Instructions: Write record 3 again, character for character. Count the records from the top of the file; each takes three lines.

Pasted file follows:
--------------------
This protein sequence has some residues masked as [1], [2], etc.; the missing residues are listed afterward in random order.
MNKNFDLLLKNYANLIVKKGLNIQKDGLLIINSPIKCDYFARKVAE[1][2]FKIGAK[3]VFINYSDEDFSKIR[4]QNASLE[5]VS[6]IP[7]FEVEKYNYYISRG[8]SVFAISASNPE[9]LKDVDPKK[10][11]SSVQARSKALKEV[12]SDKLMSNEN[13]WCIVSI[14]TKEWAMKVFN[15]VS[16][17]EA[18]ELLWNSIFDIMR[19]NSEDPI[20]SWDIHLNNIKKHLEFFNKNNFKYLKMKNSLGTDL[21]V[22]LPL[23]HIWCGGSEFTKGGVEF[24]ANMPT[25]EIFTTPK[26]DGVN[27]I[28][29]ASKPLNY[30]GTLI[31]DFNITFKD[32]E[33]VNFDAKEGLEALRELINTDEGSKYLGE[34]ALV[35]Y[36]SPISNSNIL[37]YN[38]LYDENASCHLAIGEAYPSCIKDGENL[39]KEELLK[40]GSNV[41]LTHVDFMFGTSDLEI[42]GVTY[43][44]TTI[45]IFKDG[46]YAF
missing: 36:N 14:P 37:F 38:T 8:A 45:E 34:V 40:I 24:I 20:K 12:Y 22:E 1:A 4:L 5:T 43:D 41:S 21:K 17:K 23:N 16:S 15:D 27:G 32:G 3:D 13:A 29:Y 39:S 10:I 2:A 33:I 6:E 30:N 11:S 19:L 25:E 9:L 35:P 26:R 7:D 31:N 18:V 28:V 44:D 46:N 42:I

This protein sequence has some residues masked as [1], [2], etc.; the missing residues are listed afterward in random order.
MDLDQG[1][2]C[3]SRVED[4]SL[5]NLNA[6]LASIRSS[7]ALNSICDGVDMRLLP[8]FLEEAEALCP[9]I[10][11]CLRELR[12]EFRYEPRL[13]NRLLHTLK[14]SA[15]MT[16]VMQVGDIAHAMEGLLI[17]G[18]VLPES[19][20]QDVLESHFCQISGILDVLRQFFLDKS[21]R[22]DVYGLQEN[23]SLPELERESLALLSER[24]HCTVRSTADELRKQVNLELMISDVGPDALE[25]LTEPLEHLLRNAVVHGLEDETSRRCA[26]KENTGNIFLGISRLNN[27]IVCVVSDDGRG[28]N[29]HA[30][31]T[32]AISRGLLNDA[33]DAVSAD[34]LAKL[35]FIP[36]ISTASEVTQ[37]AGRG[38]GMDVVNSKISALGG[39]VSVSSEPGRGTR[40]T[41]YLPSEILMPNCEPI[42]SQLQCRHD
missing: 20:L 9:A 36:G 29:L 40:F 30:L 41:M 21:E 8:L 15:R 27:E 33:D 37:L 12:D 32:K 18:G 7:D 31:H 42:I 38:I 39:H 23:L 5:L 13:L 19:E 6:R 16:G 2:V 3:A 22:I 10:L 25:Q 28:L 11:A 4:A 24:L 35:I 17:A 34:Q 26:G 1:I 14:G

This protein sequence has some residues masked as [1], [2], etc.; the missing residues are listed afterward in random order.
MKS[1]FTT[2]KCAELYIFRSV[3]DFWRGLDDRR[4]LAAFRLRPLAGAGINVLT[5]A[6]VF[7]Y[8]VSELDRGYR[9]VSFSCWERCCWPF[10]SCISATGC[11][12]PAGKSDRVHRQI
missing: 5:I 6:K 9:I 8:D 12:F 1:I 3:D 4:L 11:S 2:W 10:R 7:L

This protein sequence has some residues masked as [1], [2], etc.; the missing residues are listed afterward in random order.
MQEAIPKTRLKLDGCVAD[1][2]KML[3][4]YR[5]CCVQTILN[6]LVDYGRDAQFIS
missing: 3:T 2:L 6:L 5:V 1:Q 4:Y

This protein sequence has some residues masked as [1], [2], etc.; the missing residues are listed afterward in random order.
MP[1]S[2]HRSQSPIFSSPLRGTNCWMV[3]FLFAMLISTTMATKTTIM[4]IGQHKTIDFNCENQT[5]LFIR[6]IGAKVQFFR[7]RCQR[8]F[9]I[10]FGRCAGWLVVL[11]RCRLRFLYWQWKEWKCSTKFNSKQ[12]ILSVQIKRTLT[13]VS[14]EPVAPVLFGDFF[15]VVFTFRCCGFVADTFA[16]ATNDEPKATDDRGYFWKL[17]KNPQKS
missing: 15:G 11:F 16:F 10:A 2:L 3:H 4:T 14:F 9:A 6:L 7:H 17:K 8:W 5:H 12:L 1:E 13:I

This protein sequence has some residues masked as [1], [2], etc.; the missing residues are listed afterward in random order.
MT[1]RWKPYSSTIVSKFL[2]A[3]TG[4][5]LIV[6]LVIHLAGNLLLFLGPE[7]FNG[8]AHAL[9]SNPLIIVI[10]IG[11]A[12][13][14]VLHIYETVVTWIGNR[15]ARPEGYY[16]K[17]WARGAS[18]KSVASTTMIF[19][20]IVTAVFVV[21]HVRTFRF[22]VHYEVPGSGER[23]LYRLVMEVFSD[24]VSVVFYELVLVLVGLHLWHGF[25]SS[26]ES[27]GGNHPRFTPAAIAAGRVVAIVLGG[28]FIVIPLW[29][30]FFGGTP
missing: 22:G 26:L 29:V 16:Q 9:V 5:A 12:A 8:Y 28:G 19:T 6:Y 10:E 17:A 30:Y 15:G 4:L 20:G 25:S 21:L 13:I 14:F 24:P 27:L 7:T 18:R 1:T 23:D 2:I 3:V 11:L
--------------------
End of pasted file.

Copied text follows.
This protein sequence has some residues masked as [1], [2], etc.; the missing residues are listed afterward in random order.
MKS[1]FTT[2]KCAELYIFRSV[3]DFWRGLDDRR[4]LAAFRLRPLAGAGINVLT[5]A[6]VF[7]Y[8]VSELDRGYR[9]VSFSCWERCCWPF[10]SCISATGC[11][12]PAGKSDRVHRQI
missing: 5:I 6:K 9:I 8:D 12:F 1:I 3:D 4:L 11:S 2:W 10:R 7:L